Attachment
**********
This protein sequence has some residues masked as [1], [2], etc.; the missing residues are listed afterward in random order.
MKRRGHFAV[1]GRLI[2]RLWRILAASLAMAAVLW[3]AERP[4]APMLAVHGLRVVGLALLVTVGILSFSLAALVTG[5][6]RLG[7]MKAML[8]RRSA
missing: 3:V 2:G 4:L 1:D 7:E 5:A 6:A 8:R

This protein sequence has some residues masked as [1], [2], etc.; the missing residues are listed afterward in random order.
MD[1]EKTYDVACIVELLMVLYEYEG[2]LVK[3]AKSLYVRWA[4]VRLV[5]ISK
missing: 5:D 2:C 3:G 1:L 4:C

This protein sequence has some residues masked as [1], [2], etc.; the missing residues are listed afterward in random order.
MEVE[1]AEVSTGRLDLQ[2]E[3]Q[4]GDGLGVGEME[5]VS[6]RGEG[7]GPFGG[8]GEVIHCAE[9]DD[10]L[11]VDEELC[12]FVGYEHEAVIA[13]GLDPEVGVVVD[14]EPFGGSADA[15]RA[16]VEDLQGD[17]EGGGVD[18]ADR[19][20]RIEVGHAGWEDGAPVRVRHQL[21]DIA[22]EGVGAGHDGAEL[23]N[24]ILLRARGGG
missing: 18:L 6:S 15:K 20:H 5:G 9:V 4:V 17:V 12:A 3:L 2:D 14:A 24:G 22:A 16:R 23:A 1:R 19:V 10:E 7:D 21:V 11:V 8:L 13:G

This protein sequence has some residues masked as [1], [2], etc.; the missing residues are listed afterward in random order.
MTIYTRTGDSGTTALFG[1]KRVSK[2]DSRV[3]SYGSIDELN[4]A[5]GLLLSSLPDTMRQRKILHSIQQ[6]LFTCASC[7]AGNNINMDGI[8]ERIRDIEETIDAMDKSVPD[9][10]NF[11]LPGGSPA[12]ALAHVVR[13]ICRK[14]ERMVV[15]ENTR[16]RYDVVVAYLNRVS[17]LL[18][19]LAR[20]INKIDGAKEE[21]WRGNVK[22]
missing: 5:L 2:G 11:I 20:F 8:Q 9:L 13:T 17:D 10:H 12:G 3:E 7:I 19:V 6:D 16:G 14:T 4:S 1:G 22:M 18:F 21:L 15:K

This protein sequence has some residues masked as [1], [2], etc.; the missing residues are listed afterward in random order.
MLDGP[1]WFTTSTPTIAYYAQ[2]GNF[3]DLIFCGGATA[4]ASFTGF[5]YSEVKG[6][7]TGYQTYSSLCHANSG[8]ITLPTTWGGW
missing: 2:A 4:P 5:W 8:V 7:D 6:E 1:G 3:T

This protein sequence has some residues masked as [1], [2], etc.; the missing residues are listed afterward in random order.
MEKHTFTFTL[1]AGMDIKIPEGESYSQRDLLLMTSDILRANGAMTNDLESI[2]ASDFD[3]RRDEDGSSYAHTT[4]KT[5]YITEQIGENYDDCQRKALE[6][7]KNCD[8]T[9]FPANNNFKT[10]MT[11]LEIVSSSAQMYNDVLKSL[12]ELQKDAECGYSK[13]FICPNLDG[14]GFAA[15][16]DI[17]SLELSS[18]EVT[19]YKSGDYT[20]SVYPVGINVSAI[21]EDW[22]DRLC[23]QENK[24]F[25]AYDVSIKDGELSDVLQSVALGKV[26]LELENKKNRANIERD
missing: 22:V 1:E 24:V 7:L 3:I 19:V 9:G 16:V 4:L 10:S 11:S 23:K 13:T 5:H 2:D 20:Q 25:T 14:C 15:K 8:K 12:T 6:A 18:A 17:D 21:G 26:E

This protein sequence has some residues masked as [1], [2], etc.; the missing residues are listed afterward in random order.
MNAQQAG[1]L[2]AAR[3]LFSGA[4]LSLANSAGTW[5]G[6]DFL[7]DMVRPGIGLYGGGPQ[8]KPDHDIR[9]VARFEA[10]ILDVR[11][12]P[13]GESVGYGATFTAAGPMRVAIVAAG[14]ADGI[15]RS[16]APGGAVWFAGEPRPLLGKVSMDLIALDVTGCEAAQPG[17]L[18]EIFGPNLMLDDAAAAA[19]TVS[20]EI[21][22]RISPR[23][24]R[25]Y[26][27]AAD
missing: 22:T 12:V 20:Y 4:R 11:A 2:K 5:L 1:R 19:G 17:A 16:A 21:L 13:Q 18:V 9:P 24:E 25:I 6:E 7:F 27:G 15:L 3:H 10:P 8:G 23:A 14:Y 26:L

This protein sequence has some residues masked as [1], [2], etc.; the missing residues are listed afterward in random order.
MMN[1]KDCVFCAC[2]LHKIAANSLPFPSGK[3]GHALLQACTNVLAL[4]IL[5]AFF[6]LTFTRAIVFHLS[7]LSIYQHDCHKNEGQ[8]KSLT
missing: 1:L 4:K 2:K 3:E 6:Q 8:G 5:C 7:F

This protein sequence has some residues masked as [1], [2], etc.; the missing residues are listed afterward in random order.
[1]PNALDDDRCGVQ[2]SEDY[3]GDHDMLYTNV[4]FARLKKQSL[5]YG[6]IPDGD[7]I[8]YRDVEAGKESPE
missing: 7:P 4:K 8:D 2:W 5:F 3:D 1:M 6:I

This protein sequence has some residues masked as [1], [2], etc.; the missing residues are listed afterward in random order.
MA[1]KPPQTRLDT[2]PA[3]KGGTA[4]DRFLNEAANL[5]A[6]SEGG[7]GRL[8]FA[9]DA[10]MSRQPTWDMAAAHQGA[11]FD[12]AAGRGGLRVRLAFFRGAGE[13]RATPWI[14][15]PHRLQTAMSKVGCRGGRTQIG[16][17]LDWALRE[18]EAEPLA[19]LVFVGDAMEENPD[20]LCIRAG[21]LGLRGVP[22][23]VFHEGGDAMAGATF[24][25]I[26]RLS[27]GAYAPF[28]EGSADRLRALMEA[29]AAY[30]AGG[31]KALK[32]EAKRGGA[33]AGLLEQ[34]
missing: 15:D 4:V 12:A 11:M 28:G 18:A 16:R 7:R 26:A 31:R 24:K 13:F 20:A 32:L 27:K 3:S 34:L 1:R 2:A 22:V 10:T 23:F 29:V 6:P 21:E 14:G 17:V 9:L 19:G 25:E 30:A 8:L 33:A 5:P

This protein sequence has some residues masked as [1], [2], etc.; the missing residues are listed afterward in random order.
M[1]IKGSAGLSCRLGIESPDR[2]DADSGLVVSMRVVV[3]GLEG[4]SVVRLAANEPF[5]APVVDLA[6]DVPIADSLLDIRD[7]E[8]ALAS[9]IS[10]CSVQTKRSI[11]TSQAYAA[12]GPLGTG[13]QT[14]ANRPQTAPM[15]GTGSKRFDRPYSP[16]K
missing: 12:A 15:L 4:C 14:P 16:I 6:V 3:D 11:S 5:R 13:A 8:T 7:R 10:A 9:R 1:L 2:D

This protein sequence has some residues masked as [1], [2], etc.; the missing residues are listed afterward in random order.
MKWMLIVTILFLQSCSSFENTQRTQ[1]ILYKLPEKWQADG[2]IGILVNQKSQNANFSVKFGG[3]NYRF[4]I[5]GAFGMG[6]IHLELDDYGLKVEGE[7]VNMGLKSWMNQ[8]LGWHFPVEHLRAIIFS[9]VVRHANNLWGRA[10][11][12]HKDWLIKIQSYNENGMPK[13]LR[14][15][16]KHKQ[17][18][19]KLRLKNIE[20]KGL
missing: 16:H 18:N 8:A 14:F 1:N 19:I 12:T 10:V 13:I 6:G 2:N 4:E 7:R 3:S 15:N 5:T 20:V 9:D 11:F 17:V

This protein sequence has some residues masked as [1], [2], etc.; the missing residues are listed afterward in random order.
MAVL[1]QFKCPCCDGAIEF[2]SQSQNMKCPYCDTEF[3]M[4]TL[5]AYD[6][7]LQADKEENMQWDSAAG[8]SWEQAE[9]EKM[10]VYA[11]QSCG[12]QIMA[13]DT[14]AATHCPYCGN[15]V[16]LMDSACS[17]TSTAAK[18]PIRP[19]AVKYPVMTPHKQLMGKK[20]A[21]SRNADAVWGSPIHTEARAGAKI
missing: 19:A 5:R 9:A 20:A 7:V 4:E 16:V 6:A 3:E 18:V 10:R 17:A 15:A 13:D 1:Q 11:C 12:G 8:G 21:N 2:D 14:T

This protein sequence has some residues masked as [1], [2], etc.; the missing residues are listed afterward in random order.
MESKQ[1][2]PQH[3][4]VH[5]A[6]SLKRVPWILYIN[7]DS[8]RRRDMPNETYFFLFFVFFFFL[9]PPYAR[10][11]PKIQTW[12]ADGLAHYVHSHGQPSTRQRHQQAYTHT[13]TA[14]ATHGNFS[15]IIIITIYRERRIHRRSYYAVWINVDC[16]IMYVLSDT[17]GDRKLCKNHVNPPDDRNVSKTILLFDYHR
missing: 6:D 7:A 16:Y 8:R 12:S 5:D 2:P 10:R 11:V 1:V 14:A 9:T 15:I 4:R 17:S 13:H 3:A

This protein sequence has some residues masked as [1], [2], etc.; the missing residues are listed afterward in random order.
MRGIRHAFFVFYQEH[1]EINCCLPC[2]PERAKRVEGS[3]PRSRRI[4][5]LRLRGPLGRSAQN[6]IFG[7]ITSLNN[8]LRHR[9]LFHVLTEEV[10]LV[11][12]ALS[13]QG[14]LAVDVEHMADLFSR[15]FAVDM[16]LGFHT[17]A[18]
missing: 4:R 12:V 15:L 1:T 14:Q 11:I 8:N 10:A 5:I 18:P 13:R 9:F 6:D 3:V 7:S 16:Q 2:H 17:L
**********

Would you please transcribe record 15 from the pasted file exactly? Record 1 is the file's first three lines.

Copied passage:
This protein sequence has some residues masked as [1], [2], etc.; the missing residues are listed afterward in random order.
MRGIRHAFFVFYQEH[1]EINCCLPC[2]PERAKRVEGS[3]PRSRRI[4][5]LRLRGPLGRSAQN[6]IFG[7]ITSLNN[8]LRHR[9]LFHVLTEEV[10]LV[11][12]ALS[13]QG[14]LAVDVEHMADLFSR[15]FAVDM[16]LGFHT[17]A[18]
missing: 4:R 12:V 15:L 1:T 14:Q 11:I 8:N 10:A 5:I 18:P 13:R 9:F 6:D 3:V 7:S 16:Q 2:H 17:L